MORGAN -- After securing federal funding and spending about $134,000, some Morgan County Council members have misgivings about constructing a new animal control facility.
"I would just as soon get the federal government and lawyers out of our money," said Councilman Robert Kilmer. "I would like to see us return what is left of the bond, take it out of their hands and control it ourselves."
Former Sheriff Gene Ercanbrack presented the idea of an animal control building to the county council in June 2007.
Former Council Administrator Garth Day facilitated submission of an application to the Utah Permanent Community Impact Board for lease revenue bonds to fund the project in 2010 shortly before his August resignation.
The board awarded $600,000 to the county in November. Using CIB funds qualified the project for federal Build America Bonds, which carry an interest rate of about 2.9 percent.
In October, the council approved RW Design as the lowest-bidding general contractor at $414,770.
The county secured $600,000 in federal Build America Bonds to construct the animal control building near the county's search and rescue building.
At a recent council meeting, Kilmer moved to cease all work on the animal control building, pay off the bond and find a way to fund the building internally pending budget meetings.
That motion died when no one seconded it.
"I understand the sentiment," Chairwoman Tina Kelley said, "but I would hate to see this council put the county in jeopardy in any way."
The council voted to hear the item on its next agenda, allowing time for its bond counsel to advise on the ramifications of returning the bond or delaying construction.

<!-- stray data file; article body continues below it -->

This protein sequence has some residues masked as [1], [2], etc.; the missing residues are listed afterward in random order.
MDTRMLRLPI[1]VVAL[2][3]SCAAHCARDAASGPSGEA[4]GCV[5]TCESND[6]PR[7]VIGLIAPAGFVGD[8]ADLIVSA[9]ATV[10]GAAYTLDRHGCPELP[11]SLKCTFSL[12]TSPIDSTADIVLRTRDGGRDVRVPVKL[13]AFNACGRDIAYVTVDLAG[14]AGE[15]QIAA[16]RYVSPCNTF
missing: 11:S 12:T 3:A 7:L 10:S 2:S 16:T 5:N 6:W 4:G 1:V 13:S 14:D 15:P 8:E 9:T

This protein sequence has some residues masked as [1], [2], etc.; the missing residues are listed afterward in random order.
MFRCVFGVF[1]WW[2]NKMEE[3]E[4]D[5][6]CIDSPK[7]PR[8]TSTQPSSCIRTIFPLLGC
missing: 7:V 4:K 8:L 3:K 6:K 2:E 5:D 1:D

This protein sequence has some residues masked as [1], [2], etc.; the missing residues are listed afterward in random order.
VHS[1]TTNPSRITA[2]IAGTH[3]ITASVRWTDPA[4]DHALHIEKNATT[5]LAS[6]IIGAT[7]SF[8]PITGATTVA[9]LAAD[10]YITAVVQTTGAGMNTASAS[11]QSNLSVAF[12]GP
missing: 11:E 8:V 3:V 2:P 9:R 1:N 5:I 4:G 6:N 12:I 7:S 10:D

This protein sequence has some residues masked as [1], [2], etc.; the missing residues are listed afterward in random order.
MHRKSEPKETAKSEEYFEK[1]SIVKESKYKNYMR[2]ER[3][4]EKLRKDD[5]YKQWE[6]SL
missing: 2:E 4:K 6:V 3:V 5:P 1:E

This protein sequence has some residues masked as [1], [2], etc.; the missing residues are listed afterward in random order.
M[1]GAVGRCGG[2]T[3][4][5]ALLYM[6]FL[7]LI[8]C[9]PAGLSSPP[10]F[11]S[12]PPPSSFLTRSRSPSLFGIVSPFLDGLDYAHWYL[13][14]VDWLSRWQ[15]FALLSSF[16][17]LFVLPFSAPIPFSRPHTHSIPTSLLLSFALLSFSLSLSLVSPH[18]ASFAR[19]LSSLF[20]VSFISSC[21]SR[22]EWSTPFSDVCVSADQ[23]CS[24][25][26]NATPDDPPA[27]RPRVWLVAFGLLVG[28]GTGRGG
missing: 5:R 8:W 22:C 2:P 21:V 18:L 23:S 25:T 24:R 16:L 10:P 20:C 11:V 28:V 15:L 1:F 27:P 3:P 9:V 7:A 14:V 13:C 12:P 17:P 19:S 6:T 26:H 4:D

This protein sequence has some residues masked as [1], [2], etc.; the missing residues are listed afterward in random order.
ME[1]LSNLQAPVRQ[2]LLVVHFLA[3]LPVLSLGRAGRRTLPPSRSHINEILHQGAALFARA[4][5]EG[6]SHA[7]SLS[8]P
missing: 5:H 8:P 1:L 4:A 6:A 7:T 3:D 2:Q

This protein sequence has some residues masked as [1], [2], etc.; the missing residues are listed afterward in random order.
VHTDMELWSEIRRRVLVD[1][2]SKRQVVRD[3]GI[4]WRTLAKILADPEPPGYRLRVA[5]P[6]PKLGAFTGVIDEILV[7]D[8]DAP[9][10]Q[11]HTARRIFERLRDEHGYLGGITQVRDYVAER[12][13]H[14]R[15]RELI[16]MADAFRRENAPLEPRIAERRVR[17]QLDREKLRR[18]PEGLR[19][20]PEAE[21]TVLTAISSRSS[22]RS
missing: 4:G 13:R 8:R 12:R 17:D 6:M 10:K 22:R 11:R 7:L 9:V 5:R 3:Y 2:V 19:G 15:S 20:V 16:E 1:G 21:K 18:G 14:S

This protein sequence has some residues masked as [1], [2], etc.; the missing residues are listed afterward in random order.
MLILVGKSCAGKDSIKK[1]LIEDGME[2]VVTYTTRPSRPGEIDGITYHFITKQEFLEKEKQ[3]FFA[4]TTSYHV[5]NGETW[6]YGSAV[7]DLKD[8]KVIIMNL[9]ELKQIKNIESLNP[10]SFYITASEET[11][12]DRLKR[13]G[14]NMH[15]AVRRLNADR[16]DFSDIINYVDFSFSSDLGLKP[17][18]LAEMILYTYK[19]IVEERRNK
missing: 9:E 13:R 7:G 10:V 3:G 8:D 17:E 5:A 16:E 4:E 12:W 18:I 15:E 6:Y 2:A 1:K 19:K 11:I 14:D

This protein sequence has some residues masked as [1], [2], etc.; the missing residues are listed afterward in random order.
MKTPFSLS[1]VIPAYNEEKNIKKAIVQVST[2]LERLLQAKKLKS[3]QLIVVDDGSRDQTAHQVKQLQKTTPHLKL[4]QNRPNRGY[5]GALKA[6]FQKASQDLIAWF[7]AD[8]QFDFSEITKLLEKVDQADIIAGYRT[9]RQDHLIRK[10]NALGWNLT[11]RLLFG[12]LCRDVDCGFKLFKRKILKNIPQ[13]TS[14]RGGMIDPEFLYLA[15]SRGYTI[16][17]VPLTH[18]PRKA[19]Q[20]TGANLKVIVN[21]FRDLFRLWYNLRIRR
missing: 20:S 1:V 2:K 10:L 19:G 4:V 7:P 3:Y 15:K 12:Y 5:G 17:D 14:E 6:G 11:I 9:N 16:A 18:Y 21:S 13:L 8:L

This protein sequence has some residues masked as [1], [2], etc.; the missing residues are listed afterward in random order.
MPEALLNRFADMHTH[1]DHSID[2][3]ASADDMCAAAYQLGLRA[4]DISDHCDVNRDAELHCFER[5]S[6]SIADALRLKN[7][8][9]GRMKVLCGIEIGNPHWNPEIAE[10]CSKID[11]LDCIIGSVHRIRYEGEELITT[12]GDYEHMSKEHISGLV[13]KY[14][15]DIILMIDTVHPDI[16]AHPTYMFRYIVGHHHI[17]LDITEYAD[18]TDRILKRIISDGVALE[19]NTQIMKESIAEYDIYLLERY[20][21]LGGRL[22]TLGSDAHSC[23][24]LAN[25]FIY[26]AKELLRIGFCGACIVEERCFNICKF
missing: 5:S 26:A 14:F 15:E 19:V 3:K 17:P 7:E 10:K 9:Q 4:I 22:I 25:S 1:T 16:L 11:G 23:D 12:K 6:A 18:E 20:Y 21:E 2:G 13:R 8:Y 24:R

While exploring options, the council has incurred $134,000 in expenses that may have to be paid back if the council decides to return the bond. Closing costs, attorney fees, architectural fees and ordering the metal building have contributed to the costs to date.
"That raises some eyebrows," Kilmer said. "It is starting to become very alarming to me."
"I am surprised we have spent how much we already have spent," said Councilman Lyle Nelson.
The costs could escalate to almost $700,000, Nelson said, when he was more comfortable spending $300,000.
"I am concerned about the total cost. This process has revealed things we truly didn't understand in February."
When the county advertised for a contractor, the ad failed to include the requirement that workers must be paid Davis-Bacon Act wages.
Because the bond requires such wages, it could add at least another $33,000 in expenses not included in the original bid.
Kilmer said he believes the county could afford only a $400,000 project.
For almost a year now, Councilman Ned Mecham has opposed the project, saying it is unwise to go into debt for 25 years. He renewed his opposition, saying, "It is absolutely crazy" to go into debt now.
Kilmer said the council should cease moving slowly on the project because "people's livelihoods are hanging in the balance."
"This is people's winter work. You are doing an injustice stringing the contractor on and the community not knowing how we're going to fund this. It is a mistake to keep dragging this on."
Kilmer said he is worried the county won't have enough money to make the yearly payments.
The first $40,000 annual payment on the bond is due in January, and the bond bank expected the building to be finished by then to provide collateral.
Kilmer said it is too late into the year to start major construction.
"We'll need to get ahold of your lender," said bond counsel Erick Johnson.
"The county will have to wrestle with a state statute. If you don't begin construction before Jan. 1, that needs to be dealt with."